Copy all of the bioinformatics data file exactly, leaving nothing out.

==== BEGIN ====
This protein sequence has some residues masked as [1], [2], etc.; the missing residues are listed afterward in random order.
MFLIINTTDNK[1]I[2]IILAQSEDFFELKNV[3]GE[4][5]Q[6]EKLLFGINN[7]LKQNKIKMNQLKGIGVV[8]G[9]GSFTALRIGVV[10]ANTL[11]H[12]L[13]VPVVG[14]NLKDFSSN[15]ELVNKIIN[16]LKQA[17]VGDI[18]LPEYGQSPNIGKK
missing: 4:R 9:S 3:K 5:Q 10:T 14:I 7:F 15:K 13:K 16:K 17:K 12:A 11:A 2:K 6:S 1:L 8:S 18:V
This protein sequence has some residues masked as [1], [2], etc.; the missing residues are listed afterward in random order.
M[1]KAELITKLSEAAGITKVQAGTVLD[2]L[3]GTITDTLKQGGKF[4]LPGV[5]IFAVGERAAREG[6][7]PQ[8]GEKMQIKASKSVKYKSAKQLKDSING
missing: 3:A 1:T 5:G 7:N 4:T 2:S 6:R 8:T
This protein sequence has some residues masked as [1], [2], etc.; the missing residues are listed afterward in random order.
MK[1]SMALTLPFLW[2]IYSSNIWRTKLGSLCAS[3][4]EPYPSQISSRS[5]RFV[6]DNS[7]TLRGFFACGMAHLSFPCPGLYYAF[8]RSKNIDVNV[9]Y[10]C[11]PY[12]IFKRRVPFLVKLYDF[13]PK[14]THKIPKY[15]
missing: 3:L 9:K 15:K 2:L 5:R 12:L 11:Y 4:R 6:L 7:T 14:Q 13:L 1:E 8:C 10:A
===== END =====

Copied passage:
This protein sequence has some residues masked as [1], [2], etc.; the missing residues are listed afterward in random order.
MFLIINTTDNK[1]I[2]IILAQSEDFFELKNV[3]GE[4][5]Q[6]EKLLFGINN[7]LKQNKIKMNQLKGIGVV[8]G[9]GSFTALRIGVV[10]ANTL[11]H[12]L[13]VPVVG[14]NLKDFSSN[15]ELVNKIIN[16]LKQA[17]VGDI[18]LPEYGQSPNIGKK
missing: 4:R 9:S 3:K 5:Q 10:T 14:I 7:F 15:K 13:K 16:K 17:K 12:A 11:A 2:K 6:S 1:L 8:S 18:V
This protein sequence has some residues masked as [1], [2], etc.; the missing residues are listed afterward in random order.
M[1]KAELITKLSEAAGITKVQAGTVLD[2]L[3]GTITDTLKQGGKF[4]LPGV[5]IFAVGERAAREG[6][7]PQ[8]GEKMQIKASKSVKYKSAKQLKDSING
missing: 3:A 1:T 5:G 7:N 4:T 2:S 6:R 8:T
This protein sequence has some residues masked as [1], [2], etc.; the missing residues are listed afterward in random order.
MK[1]SMALTLPFLW[2]IYSSNIWRTKLGSLCAS[3][4]EPYPSQISSRS[5]RFV[6]DNS[7]TLRGFFACGMAHLSFPCPGLYYAF[8]RSKNIDVNV[9]Y[10]C[11]PY[12]IFKRRVPFLVKLYDF[13]PK[14]THKIPKY[15]
missing: 3:L 9:K 15:K 2:L 5:R 12:L 11:Y 4:R 6:L 7:T 14:Q 13:L 1:E 8:C 10:A